Cop Shooter Convicted Of Attempted Murder

By Jano Tantongco

  Sheldon Leftenant

Sheldon Leftenant

After a week-long trial, a Huntington Station man was convicted Tuesday of attempting to murder a Second Precinct police officer last year.

Sheldon Leftenant, 23, was convicted by a jury on all charges, court records show, including attempted aggravated murder of a police officer, second-degree criminal possession of a weapon and resisting arrest.

Suffolk County District Attorney spokesman Robert Clifford said Leftenant faces 40 years to life in prison, and will be sentenced on March 11, exactly one year after Leftenant shot Officer Mark Collins.

“This case was straightforward in terms of evidence,” Suffolk District Attorney Thomas Spota said in an email. “It is a testament to the force of Officer Collins' will and determination that he has - in less than a year - returned to work... and we all look forward to the defendant’s sentencing.”

Collins was seriously injured in the shooting, but was released from Stony Brook University Medical Center on March 15, 2015. Collins, a decorated 13-year veteran, has since returned to work.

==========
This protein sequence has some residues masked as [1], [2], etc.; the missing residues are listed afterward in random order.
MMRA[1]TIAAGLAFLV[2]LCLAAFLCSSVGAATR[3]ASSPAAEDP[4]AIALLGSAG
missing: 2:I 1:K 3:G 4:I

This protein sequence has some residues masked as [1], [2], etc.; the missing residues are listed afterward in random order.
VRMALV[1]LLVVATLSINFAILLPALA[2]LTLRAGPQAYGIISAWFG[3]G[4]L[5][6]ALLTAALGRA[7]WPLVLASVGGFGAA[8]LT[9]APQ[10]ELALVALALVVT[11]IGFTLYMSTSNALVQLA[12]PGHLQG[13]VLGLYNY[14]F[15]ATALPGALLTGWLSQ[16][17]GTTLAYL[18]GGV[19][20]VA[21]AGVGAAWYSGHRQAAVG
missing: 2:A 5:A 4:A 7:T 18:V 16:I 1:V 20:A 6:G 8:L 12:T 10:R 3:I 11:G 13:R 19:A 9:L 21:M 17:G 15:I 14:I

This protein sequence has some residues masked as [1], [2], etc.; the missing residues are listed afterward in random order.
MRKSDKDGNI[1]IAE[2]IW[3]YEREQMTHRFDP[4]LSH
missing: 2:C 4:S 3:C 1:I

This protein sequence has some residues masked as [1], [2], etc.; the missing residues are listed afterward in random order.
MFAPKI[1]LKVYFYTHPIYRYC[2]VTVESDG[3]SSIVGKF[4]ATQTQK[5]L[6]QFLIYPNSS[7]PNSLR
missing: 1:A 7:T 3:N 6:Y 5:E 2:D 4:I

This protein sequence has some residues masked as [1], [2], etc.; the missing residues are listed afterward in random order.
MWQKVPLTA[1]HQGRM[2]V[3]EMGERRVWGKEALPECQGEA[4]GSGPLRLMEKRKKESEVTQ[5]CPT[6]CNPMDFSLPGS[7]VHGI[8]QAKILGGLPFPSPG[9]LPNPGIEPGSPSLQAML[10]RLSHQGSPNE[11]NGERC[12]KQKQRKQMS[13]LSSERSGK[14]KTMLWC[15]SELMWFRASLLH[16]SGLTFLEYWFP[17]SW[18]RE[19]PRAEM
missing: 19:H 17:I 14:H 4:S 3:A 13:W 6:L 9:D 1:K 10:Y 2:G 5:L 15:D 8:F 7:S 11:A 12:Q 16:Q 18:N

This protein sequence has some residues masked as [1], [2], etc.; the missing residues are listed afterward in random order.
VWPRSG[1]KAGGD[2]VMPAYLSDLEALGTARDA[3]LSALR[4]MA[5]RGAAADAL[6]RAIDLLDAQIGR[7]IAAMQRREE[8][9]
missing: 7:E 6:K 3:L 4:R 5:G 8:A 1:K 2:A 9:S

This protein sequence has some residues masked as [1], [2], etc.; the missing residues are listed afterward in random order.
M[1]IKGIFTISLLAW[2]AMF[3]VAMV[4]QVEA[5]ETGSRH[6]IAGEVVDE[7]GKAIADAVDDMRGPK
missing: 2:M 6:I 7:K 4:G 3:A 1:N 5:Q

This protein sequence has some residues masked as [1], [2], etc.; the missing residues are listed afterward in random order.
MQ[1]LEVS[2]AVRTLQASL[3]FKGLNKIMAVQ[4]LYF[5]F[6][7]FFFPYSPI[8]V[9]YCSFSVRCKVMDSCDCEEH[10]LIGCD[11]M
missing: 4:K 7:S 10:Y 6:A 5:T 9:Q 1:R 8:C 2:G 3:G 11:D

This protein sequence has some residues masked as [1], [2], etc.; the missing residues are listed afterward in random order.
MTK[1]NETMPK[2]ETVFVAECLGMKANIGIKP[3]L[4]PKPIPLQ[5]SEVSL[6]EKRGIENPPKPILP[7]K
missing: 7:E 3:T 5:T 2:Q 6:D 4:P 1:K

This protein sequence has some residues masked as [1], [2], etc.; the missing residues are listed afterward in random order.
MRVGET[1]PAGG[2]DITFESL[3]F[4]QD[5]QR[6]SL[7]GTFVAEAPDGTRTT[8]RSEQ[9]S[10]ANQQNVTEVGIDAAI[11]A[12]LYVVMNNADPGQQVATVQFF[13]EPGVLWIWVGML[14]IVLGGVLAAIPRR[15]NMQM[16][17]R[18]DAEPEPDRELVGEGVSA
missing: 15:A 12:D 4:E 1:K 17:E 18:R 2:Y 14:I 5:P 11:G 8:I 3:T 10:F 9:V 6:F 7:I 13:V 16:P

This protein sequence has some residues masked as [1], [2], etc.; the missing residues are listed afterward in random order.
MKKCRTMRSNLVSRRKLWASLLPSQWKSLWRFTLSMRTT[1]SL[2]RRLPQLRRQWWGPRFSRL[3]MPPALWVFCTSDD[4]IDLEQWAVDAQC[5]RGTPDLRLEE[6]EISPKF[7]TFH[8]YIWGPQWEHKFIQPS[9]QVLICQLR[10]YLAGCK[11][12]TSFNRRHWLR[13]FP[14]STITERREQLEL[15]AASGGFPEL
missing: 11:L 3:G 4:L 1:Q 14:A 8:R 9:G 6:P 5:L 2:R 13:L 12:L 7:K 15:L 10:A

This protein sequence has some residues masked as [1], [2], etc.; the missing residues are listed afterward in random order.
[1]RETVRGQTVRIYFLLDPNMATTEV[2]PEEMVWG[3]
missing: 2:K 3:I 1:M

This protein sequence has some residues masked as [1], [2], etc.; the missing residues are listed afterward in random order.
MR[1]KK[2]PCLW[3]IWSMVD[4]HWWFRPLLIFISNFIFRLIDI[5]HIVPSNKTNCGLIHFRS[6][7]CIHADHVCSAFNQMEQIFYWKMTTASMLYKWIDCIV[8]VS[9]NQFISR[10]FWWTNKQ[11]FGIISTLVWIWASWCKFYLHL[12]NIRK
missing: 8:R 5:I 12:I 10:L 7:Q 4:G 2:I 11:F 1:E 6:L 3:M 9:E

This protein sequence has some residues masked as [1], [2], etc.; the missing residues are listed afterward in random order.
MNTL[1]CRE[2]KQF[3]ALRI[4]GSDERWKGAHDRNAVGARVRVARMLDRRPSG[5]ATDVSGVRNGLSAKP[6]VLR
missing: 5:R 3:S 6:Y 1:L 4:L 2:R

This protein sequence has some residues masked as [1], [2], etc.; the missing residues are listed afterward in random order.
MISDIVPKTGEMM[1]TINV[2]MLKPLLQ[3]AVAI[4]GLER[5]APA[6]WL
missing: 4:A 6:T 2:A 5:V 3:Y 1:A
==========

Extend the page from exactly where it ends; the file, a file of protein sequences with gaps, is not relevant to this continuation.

According to a report in Newsday, Leftenant’s attorney, Ian Fitzgerald, did not attempt to argue whether his client shot Collins, but instead rested his defense upon a question of intent. Fitzgerald did not return calls for comment before deadline, but reports show he contended that Leftenant did not intend to kill Collins, but was reacting to being tackled by the officer.

When reached by telephone on Wednesday, Angelica Valencia, Leftenant’s girlfriend, who considers herself to be his wife, said she felt Fitzgerald did not understand Leftenant nor the full extent of his background.

Valencia said that Leftenant was the victim of a driveby shooting in 2014. Shortly after that, in September, she said Leftenant’s other brother died after battling a rare form of spinal cancer.

“He saw his brother deteriorate due to his cancer,” she said. Valencia said Leftenant also struggles with a clinical diagnosis of ADHD.

She claimed that these factors impaired his ability to react when confronted by police on March 11, 2015.

On that night, police stopped a car Leftenant was riding in and ordered him from the vehicle. Police said Leftenant ran, but was chased by Collins who caught up with him and forced him down to the ground. In the midst of a struggle, during which Collins was trying to handcuff Leftenant, Collins was shot twice, once in the neck and once in the hip.